Coffee Information and Daily Coffee News About Coffee- Barista Topics In Italy and Europe
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Q: How difficult is it to make a really good espresso?
A: Very difficult
Espresso was born in Italy, so if you want to “take a coffee” go to Italy to learn the proper way to make espresso in the “authentic Italian mode” .
While in the distant past, prior to World War II coffee was considered a luxury item, after 1945 lifestyles began to change, and the “espresso” came on the scene for the working man to take a quick coffee on their way to work.
The daily caffeine shot evolved into Italian coffee culture of espresso machines, coffee bars, baristas – and the now ever-changing array of coffee drinks.
Manuel Terzi, has studied every aspect of coffee and adopts a scientific approach to coffee-making. Manuel is a “purist” and inventor in his “coffee lab,” where highly baristas experiment with different methods of making the perfect espresso.
“When you go into a coffee shop and ask for an espresso, you can have just this kind of coffee in this kind of coffee machine,” he says. “So you have no choices. But maybe it could be interesting to learn what differences you can find, between the same coffee bean prepared with different kinds of coffee machines, or the same machine using different beans.”
You can brew coffee using a variety of machines with a variety of brewing styles. We experiment on espresso machines, spring-levers, vibration pumps, cold percolators and siphons.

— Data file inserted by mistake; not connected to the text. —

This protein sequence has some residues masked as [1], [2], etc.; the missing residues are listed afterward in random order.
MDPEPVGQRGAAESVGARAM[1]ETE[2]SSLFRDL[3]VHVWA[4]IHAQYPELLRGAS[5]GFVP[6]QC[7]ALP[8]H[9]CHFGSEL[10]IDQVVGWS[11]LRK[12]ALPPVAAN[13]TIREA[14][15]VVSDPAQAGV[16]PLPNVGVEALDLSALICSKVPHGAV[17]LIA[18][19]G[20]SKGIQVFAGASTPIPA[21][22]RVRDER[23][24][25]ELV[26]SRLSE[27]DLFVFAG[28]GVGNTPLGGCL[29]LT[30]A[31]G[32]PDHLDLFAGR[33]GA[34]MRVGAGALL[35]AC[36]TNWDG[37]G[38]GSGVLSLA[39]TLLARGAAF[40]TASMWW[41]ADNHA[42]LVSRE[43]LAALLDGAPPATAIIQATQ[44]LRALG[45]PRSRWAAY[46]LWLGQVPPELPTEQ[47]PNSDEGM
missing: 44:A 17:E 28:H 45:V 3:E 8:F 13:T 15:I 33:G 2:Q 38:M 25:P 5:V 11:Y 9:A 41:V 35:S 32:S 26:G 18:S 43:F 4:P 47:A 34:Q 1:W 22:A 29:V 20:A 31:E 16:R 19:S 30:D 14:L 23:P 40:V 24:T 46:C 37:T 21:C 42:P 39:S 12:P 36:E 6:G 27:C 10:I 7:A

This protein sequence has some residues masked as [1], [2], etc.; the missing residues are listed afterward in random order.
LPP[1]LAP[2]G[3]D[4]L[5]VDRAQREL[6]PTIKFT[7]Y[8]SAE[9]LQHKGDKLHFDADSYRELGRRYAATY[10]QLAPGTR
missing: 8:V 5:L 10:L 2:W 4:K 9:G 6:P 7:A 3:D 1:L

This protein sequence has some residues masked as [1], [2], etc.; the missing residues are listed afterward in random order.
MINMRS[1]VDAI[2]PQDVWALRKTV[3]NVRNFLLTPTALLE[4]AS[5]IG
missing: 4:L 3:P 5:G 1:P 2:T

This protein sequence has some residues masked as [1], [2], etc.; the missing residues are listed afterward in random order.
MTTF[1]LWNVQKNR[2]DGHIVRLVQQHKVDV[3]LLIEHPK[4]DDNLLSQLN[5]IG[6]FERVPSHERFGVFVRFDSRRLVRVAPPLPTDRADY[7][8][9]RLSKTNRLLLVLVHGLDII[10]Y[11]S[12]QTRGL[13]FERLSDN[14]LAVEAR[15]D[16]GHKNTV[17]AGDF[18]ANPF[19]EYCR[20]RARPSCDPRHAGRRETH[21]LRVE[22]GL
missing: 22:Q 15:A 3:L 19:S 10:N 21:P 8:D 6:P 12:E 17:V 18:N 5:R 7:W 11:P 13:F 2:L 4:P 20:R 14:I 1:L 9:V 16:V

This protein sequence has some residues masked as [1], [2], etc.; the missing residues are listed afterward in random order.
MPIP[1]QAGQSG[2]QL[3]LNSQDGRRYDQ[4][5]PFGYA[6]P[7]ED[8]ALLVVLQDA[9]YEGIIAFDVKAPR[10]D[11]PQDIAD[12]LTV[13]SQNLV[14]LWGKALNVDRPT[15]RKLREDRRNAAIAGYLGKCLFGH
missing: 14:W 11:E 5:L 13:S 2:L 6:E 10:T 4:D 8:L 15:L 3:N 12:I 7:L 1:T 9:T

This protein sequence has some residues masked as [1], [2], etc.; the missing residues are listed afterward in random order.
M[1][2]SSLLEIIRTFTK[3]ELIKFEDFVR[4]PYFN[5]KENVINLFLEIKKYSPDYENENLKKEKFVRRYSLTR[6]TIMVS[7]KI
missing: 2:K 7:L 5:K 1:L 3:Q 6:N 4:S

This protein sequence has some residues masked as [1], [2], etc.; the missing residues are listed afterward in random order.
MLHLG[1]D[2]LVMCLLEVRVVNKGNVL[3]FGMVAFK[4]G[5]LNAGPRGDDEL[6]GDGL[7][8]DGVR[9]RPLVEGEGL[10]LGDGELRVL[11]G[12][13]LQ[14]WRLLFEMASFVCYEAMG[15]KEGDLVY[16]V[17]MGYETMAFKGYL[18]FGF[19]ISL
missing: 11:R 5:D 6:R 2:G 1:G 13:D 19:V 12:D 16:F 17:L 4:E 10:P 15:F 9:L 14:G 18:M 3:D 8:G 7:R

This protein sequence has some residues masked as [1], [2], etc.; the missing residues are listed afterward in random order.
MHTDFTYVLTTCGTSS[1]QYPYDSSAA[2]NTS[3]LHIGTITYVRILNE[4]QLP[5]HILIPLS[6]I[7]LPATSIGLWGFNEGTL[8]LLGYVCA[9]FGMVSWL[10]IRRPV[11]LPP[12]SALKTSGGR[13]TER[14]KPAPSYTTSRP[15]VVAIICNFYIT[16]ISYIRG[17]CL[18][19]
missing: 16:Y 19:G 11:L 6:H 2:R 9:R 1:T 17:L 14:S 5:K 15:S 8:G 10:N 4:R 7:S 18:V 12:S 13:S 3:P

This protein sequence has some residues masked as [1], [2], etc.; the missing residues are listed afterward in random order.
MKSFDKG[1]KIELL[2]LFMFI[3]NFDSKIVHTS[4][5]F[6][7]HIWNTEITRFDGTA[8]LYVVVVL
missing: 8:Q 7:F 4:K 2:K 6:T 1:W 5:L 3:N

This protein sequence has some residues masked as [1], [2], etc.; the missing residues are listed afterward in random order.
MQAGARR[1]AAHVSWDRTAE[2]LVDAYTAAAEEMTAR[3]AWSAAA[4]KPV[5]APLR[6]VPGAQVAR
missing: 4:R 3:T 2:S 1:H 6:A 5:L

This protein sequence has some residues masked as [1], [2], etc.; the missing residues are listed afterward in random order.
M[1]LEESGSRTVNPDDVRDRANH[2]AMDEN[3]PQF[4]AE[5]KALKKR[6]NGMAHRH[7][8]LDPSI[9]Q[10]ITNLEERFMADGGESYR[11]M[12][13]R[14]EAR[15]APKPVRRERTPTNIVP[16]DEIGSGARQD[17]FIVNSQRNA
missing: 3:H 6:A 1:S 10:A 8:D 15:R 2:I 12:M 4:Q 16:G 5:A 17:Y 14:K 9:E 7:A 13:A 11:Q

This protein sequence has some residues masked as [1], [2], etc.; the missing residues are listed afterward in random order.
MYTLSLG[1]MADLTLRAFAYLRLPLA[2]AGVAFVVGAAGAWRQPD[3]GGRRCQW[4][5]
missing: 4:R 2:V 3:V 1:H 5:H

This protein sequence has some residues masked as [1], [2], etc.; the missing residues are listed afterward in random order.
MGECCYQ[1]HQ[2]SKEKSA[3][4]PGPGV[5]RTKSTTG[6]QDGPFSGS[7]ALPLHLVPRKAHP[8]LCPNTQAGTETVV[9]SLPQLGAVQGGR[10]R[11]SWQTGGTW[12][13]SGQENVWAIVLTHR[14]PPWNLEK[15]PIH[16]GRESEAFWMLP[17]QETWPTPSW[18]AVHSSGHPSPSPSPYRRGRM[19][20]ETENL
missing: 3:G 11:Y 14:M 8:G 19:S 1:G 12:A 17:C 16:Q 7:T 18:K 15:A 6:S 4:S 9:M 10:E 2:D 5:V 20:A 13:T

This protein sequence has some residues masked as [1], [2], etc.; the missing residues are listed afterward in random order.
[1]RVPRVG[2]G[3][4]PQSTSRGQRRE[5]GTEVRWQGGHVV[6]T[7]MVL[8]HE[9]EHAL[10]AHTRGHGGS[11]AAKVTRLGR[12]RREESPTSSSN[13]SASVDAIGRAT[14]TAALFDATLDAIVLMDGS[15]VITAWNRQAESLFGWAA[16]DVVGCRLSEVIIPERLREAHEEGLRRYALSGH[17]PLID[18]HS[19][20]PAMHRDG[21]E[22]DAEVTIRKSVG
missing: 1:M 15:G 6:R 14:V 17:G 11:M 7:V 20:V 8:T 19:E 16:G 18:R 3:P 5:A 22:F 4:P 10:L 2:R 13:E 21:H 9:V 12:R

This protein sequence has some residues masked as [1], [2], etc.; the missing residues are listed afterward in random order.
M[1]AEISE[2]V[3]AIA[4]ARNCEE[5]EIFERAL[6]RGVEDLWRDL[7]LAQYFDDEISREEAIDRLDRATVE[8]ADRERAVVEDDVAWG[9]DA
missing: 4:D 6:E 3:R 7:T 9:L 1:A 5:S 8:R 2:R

Terzi owns unique machinery, old and new to brew coffee. He uses an antique, spring loaded m E61 to make coffee ( because it was made in 1961). This device allows coffee to be brewed at a controlled but variable pressure. The key to making good espresso is controlling the pressure of the brew.
Terzi experiments with different beans, roasts and coffee machines to discover what makes the perfect espresso
Which milk, what temperate it is heated to all play a part in producing the perfect coffee drink.Terzi says that while mixing milk into your coffee can help caffeine to pass through the stomach wall, it’s very important that the milk should not be boiled. “The milk must not be warmed up over 72 degrees (162 degrees Fahrenheit), because in this case the substances can change,” Terzi warns. It creates casein tannate, which is very hard to digest. “You cannot sell a cappuccino with milk heated over 72 degrees,” he says, disapprovingly. No respectable barista would contemplate such a thing!